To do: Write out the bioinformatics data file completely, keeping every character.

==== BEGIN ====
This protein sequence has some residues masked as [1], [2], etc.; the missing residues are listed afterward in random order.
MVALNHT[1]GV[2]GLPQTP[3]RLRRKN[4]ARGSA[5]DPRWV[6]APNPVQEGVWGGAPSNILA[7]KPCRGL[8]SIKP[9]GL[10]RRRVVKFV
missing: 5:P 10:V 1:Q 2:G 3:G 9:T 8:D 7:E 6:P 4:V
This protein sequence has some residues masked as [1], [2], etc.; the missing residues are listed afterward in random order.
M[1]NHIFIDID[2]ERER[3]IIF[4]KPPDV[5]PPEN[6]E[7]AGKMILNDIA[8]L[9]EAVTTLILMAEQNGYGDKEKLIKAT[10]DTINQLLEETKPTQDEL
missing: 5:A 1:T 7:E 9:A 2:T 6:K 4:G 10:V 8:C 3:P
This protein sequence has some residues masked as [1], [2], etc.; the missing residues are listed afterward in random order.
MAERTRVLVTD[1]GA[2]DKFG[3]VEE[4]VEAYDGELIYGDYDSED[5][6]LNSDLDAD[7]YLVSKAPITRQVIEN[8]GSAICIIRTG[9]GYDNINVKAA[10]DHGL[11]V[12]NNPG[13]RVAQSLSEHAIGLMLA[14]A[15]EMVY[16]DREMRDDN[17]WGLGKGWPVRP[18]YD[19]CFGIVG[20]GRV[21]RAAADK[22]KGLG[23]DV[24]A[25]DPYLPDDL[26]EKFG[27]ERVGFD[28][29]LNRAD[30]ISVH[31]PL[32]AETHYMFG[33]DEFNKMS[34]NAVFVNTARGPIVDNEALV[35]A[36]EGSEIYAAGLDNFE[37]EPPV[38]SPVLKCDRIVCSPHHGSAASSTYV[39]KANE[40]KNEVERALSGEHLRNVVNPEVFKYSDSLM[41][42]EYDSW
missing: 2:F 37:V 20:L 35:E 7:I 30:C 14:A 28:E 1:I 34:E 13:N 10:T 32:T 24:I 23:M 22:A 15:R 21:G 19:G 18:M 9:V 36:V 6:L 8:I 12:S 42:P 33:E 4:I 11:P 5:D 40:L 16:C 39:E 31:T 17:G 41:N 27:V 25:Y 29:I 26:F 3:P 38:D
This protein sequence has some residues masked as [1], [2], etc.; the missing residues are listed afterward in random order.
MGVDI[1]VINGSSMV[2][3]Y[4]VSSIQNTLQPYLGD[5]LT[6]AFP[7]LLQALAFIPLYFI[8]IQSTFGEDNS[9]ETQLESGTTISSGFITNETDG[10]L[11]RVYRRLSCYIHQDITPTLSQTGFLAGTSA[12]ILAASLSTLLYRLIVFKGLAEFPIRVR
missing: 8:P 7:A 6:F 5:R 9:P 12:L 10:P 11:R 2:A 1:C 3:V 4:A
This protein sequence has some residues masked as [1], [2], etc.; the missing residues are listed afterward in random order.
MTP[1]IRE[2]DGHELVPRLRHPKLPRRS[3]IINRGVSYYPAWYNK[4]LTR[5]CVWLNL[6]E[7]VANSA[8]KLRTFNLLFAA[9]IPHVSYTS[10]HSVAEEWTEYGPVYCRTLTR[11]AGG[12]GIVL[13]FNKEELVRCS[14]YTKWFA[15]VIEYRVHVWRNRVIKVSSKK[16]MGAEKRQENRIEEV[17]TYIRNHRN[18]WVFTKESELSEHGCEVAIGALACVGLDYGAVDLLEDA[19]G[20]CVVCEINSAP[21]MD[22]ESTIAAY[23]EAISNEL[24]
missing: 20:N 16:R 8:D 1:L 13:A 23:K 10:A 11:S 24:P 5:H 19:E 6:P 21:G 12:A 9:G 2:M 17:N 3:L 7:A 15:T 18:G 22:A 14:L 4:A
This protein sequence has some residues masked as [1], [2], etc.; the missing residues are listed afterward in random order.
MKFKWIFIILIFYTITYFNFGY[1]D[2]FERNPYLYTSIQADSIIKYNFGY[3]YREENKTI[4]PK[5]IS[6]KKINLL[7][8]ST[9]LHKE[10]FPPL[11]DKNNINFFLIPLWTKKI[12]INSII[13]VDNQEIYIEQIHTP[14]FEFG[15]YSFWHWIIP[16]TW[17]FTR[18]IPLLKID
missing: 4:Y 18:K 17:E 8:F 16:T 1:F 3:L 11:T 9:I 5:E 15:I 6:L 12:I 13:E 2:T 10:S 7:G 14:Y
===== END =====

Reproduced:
This protein sequence has some residues masked as [1], [2], etc.; the missing residues are listed afterward in random order.
MVALNHT[1]GV[2]GLPQTP[3]RLRRKN[4]ARGSA[5]DPRWV[6]APNPVQEGVWGGAPSNILA[7]KPCRGL[8]SIKP[9]GL[10]RRRVVKFV
missing: 5:P 10:V 1:Q 2:G 3:G 9:T 8:D 7:E 6:P 4:V
This protein sequence has some residues masked as [1], [2], etc.; the missing residues are listed afterward in random order.
M[1]NHIFIDID[2]ERER[3]IIF[4]KPPDV[5]PPEN[6]E[7]AGKMILNDIA[8]L[9]EAVTTLILMAEQNGYGDKEKLIKAT[10]DTINQLLEETKPTQDEL
missing: 5:A 1:T 7:E 9:A 2:T 6:K 4:G 10:V 8:C 3:P
This protein sequence has some residues masked as [1], [2], etc.; the missing residues are listed afterward in random order.
MAERTRVLVTD[1]GA[2]DKFG[3]VEE[4]VEAYDGELIYGDYDSED[5][6]LNSDLDAD[7]YLVSKAPITRQVIEN[8]GSAICIIRTG[9]GYDNINVKAA[10]DHGL[11]V[12]NNPG[13]RVAQSLSEHAIGLMLA[14]A[15]EMVY[16]DREMRDDN[17]WGLGKGWPVRP[18]YD[19]CFGIVG[20]GRV[21]RAAADK[22]KGLG[23]DV[24]A[25]DPYLPDDL[26]EKFG[27]ERVGFD[28][29]LNRAD[30]ISVH[31]PL[32]AETHYMFG[33]DEFNKMS[34]NAVFVNTARGPIVDNEALV[35]A[36]EGSEIYAAGLDNFE[37]EPPV[38]SPVLKCDRIVCSPHHGSAASSTYV[39]KANE[40]KNEVERALSGEHLRNVVNPEVFKYSDSLM[41][42]EYDSW
missing: 2:F 37:V 20:L 35:E 7:I 30:C 14:A 28:E 1:I 34:E 13:N 10:T 32:T 24:I 23:M 22:A 15:R 21:G 19:G 18:M 9:V 36:V 6:L 8:I 12:S 42:P 33:E 4:I 11:P 5:D 40:L 16:C 39:E 31:T 17:G 41:N 27:V 25:Y 29:I 26:F 3:P 38:D
This protein sequence has some residues masked as [1], [2], etc.; the missing residues are listed afterward in random order.
MGVDI[1]VINGSSMV[2][3]Y[4]VSSIQNTLQPYLGD[5]LT[6]AFP[7]LLQALAFIPLYFI[8]IQSTFGEDNS[9]ETQLESGTTISSGFITNETDG[10]L[11]RVYRRLSCYIHQDITPTLSQTGFLAGTSA[12]ILAASLSTLLYRLIVFKGLAEFPIRVR
missing: 8:P 7:A 6:F 5:R 9:P 12:L 10:P 11:R 2:A 1:C 3:V 4:A
This protein sequence has some residues masked as [1], [2], etc.; the missing residues are listed afterward in random order.
MTP[1]IRE[2]DGHELVPRLRHPKLPRRS[3]IINRGVSYYPAWYNK[4]LTR[5]CVWLNL[6]E[7]VANSA[8]KLRTFNLLFAA[9]IPHVSYTS[10]HSVAEEWTEYGPVYCRTLTR[11]AGG[12]GIVL[13]FNKEELVRCS[14]YTKWFA[15]VIEYRVHVWRNRVIKVSSKK[16]MGAEKRQENRIEEV[17]TYIRNHRN[18]WVFTKESELSEHGCEVAIGALACVGLDYGAVDLLEDA[19]G[20]CVVCEINSAP[21]MD[22]ESTIAAY[23]EAISNEL[24]
missing: 20:N 16:R 8:D 1:L 13:A 23:K 10:A 11:S 24:P 5:H 19:E 6:P 21:G 12:A 9:G 2:M 17:N 3:L 7:A 15:T 18:G 22:A 14:L 4:A
This protein sequence has some residues masked as [1], [2], etc.; the missing residues are listed afterward in random order.
MKFKWIFIILIFYTITYFNFGY[1]D[2]FERNPYLYTSIQADSIIKYNFGY[3]YREENKTI[4]PK[5]IS[6]KKINLL[7][8]ST[9]LHKE[10]FPPL[11]DKNNINFFLIPLWTKKI[12]INSII[13]VDNQEIYIEQIHTP[14]FEFG[15]YSFWHWIIP[16]TW[17]FTR[18]IPLLKID
missing: 4:Y 18:K 17:E 8:F 16:T 1:F 3:L 11:T 9:I 5:E 15:I 6:L 12:I 13:E 2:T 10:S 7:G 14:Y